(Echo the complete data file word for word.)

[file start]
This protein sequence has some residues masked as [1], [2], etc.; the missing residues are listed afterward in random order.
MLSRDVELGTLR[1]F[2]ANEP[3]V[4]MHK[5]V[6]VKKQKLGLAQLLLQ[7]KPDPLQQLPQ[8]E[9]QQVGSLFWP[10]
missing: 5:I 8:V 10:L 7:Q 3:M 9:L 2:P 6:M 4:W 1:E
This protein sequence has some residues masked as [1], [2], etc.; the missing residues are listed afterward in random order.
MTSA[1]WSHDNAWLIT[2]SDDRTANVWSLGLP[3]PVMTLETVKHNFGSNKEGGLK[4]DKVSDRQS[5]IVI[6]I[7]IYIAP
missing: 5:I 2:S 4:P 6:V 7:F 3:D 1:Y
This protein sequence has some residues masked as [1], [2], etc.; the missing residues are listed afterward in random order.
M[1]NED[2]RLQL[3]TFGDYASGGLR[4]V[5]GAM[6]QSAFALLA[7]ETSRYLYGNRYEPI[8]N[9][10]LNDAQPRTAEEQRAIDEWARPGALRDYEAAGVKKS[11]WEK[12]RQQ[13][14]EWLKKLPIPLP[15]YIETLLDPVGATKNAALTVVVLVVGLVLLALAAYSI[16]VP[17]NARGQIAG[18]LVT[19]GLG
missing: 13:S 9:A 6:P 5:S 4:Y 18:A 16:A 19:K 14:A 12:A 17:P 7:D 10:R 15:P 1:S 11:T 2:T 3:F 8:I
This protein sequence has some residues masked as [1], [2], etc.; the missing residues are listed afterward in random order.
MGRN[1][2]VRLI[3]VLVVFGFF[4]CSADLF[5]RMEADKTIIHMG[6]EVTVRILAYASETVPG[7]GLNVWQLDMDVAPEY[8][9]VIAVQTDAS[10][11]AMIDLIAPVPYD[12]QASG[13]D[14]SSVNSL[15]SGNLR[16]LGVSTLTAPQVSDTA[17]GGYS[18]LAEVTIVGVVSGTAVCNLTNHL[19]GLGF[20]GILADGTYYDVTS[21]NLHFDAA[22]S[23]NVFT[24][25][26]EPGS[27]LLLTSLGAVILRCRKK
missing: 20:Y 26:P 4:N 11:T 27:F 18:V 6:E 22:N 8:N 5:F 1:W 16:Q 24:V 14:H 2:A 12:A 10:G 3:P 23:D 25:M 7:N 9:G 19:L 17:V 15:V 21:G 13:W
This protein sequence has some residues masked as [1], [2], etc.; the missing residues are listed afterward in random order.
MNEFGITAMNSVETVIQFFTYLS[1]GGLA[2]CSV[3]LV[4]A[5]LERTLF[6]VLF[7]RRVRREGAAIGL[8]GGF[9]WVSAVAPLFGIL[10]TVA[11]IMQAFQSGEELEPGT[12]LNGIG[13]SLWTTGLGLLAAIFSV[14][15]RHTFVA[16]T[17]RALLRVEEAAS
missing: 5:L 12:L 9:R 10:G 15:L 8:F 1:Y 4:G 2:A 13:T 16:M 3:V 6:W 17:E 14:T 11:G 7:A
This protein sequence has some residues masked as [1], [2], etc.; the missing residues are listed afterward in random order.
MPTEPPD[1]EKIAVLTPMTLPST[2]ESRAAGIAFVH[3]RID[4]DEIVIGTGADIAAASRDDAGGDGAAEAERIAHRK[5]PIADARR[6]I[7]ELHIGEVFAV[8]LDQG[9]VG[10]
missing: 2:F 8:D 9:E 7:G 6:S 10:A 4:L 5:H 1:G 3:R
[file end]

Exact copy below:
This protein sequence has some residues masked as [1], [2], etc.; the missing residues are listed afterward in random order.
MLSRDVELGTLR[1]F[2]ANEP[3]V[4]MHK[5]V[6]VKKQKLGLAQLLLQ[7]KPDPLQQLPQ[8]E[9]QQVGSLFWP[10]
missing: 5:I 8:V 10:L 7:Q 3:M 9:L 2:P 6:M 4:W 1:E
This protein sequence has some residues masked as [1], [2], etc.; the missing residues are listed afterward in random order.
MTSA[1]WSHDNAWLIT[2]SDDRTANVWSLGLP[3]PVMTLETVKHNFGSNKEGGLK[4]DKVSDRQS[5]IVI[6]I[7]IYIAP
missing: 5:I 2:S 4:P 6:V 7:F 3:D 1:Y
This protein sequence has some residues masked as [1], [2], etc.; the missing residues are listed afterward in random order.
M[1]NED[2]RLQL[3]TFGDYASGGLR[4]V[5]GAM[6]QSAFALLA[7]ETSRYLYGNRYEPI[8]N[9][10]LNDAQPRTAEEQRAIDEWARPGALRDYEAAGVKKS[11]WEK[12]RQQ[13][14]EWLKKLPIPLP[15]YIETLLDPVGATKNAALTVVVLVVGLVLLALAAYSI[16]VP[17]NARGQIAG[18]LVT[19]GLG
missing: 13:S 9:A 6:P 5:S 4:Y 18:A 16:A 19:K 14:A 12:A 17:P 7:D 10:R 15:P 1:S 11:T 2:T 3:F 8:I
This protein sequence has some residues masked as [1], [2], etc.; the missing residues are listed afterward in random order.
MGRN[1][2]VRLI[3]VLVVFGFF[4]CSADLF[5]RMEADKTIIHMG[6]EVTVRILAYASETVPG[7]GLNVWQLDMDVAPEY[8][9]VIAVQTDAS[10][11]AMIDLIAPVPYD[12]QASG[13]D[14]SSVNSL[15]SGNLR[16]LGVSTLTAPQVSDTA[17]GGYS[18]LAEVTIVGVVSGTAVCNLTNHL[19]GLGF[20]GILADGTYYDVTS[21]NLHFDAA[22]S[23]NVFT[24][25][26]EPGS[27]LLLTSLGAVILRCRKK
missing: 20:Y 26:P 4:N 11:T 27:F 18:V 6:E 22:N 8:N 5:F 1:W 16:Q 24:V 14:H 2:A 12:A 10:G 3:P 23:D 25:M 7:N 9:G 19:L 17:V 15:V 21:G 13:W
This protein sequence has some residues masked as [1], [2], etc.; the missing residues are listed afterward in random order.
MNEFGITAMNSVETVIQFFTYLS[1]GGLA[2]CSV[3]LV[4]A[5]LERTLF[6]VLF[7]RRVRREGAAIGL[8]GGF[9]WVSAVAPLFGIL[10]TVA[11]IMQAFQSGEELEPGT[12]LNGIG[13]SLWTTGLGLLAAIFSV[14][15]RHTFVA[16]T[17]RALLRVEEAAS
missing: 5:L 12:L 9:R 10:G 15:L 8:F 1:Y 4:G 2:A 13:T 16:M 3:V 6:W 17:E 14:T 11:G 7:A
This protein sequence has some residues masked as [1], [2], etc.; the missing residues are listed afterward in random order.
MPTEPPD[1]EKIAVLTPMTLPST[2]ESRAAGIAFVH[3]RID[4]DEIVIGTGADIAAASRDDAGGDGAAEAERIAHRK[5]PIADARR[6]I[7]ELHIGEVFAV[8]LDQG[9]VG[10]
missing: 2:F 8:D 9:E 7:G 6:S 10:A 4:L 5:H 1:G 3:R